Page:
- Published on Wednesday, 26 March 2014 02:05
- Written by Eliza Ridgeway - Staff Writerfirstname.lastname@example.org
When Sandra Oh Lin started a children’s craft business in her Los Altos garage in 2011, neighborhood children turned up as a first round of product testers. Her company, Kiwi Crate, has grown up and out of town, but its roots remain in investor relationships and on the product itself - four Los Altos children’s faces grin from the boxes now lining shelves at local Target stores.
A seldom-seen startup ecosystem buzzes behind the scenes in Los Altos, a longtime bedroom community for Silicon Valley. But innovation in the city of apricots has a distinct flavor, top-heavy with angel and venture investors and low on modernist offices loaded with startup perks.
Michael Yang, a Los Altos resident and managing director of Comcast Venture’s Silicon Valley office, sees the city as an incubator for later-in-life startups that defy the stereotypical clubhouse filled with 20-something male techies.
"You have a lot of interesting technology types who are building roots and raising families here," Yang said. "They choose it for their personal family reasons - it’s not a professional reason why you pick Los Altos, at least not until now."
Lin, for example, worked at Procter & Gamble, PayPal and eBay and began raising her children in Los Altos before launching Kiwi Crate. The subscription-based delivery service ships boxes loaded with art, craft and science projects. An e-commerce startup with physical goods, over time Kiwi Crate had to locate enough space to accommodate office and warehouse use and offer accessible transit options for employees. Mountain View won its business.
Starting in Los Altos included more than just recruiting neighborhood beta testers. Lin met with collaborators at local coffee shops and bonded over shared school communities. One partner ran her own paper products business from home. Lin noted that while such businesses operate invisibly in the community, "it just makes you wonder who else might be doing this."
The city of Los Altos doesn’t track entrepreneurs originating in Los Altos, but a survey of the 230 businesses registered in the past year includes more than 50 outside the professional services sector in private homes or rental office space.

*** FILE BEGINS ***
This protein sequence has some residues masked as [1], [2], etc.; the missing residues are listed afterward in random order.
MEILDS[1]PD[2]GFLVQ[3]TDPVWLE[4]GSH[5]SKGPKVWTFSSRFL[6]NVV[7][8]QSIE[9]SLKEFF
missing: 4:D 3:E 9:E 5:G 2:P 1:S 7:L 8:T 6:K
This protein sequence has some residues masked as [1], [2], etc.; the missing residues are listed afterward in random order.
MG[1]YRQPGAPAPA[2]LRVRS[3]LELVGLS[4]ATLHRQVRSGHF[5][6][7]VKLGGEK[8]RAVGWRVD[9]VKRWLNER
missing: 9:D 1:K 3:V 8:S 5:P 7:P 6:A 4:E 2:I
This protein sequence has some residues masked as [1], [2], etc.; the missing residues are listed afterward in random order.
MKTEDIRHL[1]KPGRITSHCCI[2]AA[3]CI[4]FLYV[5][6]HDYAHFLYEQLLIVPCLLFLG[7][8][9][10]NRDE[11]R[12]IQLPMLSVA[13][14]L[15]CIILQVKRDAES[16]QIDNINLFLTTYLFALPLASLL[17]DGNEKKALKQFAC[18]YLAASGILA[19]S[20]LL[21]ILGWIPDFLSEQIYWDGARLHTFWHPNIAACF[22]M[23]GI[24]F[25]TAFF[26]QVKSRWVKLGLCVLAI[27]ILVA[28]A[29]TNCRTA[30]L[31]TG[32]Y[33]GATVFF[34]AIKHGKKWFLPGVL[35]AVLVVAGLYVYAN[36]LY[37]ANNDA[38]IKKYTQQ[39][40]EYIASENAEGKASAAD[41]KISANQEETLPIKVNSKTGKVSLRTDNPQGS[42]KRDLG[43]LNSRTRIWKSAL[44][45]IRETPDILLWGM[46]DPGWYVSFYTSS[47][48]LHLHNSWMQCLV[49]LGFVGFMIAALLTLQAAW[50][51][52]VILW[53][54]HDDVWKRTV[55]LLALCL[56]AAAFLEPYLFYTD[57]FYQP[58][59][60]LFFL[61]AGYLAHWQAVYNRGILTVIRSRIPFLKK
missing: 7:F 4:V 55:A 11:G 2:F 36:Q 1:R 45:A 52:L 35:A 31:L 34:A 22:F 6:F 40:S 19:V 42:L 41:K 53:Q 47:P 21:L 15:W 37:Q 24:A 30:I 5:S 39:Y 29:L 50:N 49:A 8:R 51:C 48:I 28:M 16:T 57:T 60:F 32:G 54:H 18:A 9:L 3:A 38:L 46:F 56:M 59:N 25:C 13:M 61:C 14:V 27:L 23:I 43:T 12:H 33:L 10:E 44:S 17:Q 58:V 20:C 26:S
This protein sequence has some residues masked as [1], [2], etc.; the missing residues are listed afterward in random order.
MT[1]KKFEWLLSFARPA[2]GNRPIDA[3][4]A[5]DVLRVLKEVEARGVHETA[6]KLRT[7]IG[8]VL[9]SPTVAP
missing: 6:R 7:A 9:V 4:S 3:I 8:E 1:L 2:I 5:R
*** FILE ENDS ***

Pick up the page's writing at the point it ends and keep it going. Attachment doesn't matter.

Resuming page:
It’s impossible to predict how many will graduate into the fraternity of scalable, "disruptive" companies that earn or seek the "startup" moniker. But AngelList, an inventory of startups and their backers, provides a nonscientific tally of self-identified members of this ecosystem. Los Altos boasts a similar number of investors, nearly 13,000, as those listed in Mountain View and Palo Alto, cities twice its size. But turning to startups, Los Altos lists 48 - compared with 543 located in Mountain View and 883 in Palo Alto.
We’ll always have Rick’s
Lin said most of her important connections for the startup derived from professional contacts but noted that "close linkages" exist across the city. She recalled running into one her earliest funders, Michael Yang, at an after-hours pickup soccer game at Santa Rita School.
Yang had provided seed funding for his neighbor Lin’s business.
"We joked that I could walk from my house to her house if we wanted to have a meeting," he said.
Yang keeps a loose count of the office parks along El Camino Real and tucked away in downtown Los Altos that house new ventures. Shop-talk does find a home in town.
"You remember Buck’s of Woodside in its heyday? I’d say Rick’s Cafe is Los Altos’ Buck’s," Yang said of the State Street restaurant. "I do my meetings with Sandra or my CEOs there, and I see other venture capitalists in there with executives or founders."